You don't need a maths degree to know that the only statistic that really matters is the one that we look for in on Final Score.

In the age of information overload, football is no different from any other sport or TV show. But these days, it's almost impossible to watch a game and not feel like you need to be plugged into the Matrix in order to keep fully abreast of what's really happening. How many passes has Xavi completed? Did Ibrahimovic really make fewer passes than the goalkeeper? How many strands of hair has Rooney had implanted?


                                                 Dave tries to watch the game while tweeting and blogging...


But how much of it really matters? Is there too much reliability on them? We see Sam Allardyce with his headsets and Prozone, and perhaps see the irony that his teams have a somewhat agricultural reputation. Nowadays everything is analysed so much, it almost removes the human factor that makes football so great. Arsenal didn't have a single shot on goal away to Barcelona in 2011, yet were a Nicklas Bendtner balls-up away from an away goal which probably would have seen them progress.


                                                              52 attempts and he still wouldn't score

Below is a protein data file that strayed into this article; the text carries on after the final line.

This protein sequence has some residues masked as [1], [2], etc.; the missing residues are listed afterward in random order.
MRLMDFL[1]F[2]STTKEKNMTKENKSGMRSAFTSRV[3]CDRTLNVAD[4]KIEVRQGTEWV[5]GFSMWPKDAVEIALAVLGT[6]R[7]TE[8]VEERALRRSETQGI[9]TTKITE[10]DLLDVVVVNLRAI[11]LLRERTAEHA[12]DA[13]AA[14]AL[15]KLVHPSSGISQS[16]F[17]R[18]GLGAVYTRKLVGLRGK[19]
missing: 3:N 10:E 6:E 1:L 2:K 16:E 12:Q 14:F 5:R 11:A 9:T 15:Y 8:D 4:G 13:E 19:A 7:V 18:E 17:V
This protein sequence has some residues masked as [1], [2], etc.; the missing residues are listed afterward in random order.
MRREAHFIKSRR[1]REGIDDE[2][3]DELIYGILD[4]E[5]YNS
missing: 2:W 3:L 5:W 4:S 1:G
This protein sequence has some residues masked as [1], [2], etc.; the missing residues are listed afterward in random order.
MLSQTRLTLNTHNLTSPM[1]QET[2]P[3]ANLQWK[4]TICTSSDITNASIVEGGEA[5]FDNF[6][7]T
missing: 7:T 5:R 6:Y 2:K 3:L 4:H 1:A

We have a wealth of information online that gives that extra dimension, that makes you see the beautiful game in a different way. Zonal Marking shows the how tactics work in real life. OptaJoe on Twitter has a wealth of data on all sorts that would make a time-travelling spread better weep. The Premier League have even launched a Twitter feed that lists the weekend's referees, in plenty of time for fans to get their excuses in early, I'm sure Ryan Babel can sleep safely now.

But sometimes there is just nothing that can really explain those great, sometimes unanswerable debates. Messi v Ronaldo, Pele v Maradona. The debate that keeps on going, that no amount of data or opinion will ever fully conclude. Or those moments that will dumbfound you because that's the way it is. John Barnes' goal against Brazil, or Gascoigne's challenge in the 91 cup final that just seemed so random.

One thing's for sure. No matter how many fouls Mark van Bommel commits in a game, or how many successful dribbles Messi makes... You don't need a maths degree to know that the only statistic that really matters is the one that we look for in on Final Score. And hope that when it says 8 (EIGHT), that your team are the winners...

And do we really want our managers to be robots? To rely totally on technology? Do what Paul Ince does, and just write down the first thing that comes into your head...

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